Phishing simulations should include a wide range of scenarios, including click-only phishing emails containing hyperlinks, emails containing attachments, double-barreled attacks using emails and SMS messages, data entry attacks requiring users to enter login credentials and personalized spear phishing attacks.

Rather than infecting and end user with malware, when an end user falls for a simulation they can be informed of their error and the failure can be turned into a training opportunity. Administrators are also sent reports of the individuals that have failed a simulation to allow them to schedule additional training.

Phishing simulations are highly effective at reinforcing training and decrease susceptibility to phishing attacks. Figures from Wombat Security indicate phishing simulations can reduce susceptibility by up to 90%, while PhishMe’s simulations have been shown to reduce susceptibility by up to 95%.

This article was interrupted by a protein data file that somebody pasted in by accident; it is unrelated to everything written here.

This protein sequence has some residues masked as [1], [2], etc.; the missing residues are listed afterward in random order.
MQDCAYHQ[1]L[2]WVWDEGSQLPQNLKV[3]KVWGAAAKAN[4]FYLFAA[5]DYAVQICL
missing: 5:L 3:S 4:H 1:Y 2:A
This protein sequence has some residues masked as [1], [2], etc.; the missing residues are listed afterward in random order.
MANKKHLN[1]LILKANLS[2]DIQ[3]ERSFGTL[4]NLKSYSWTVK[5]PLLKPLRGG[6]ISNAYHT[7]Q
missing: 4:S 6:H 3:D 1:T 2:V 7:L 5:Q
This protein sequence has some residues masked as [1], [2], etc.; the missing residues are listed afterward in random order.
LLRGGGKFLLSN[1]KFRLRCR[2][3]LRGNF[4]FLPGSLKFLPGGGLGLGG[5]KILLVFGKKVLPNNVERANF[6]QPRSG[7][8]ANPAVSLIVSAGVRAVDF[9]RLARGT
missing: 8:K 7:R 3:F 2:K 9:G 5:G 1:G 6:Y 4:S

Many simulation platforms also include a reporting function that lets employees report suspicious emails to their security teams with a single click, allowing rapid action to be taken to neutralize a threat.

How to Identify a Phish

There are common tell-tale signs that an email is not genuine and is an attempt to obtain sensitive information or install malware. Some of the common identifiers of phishing emails have been summarized in the infographic below:

PhishMe: How to Spot a Phish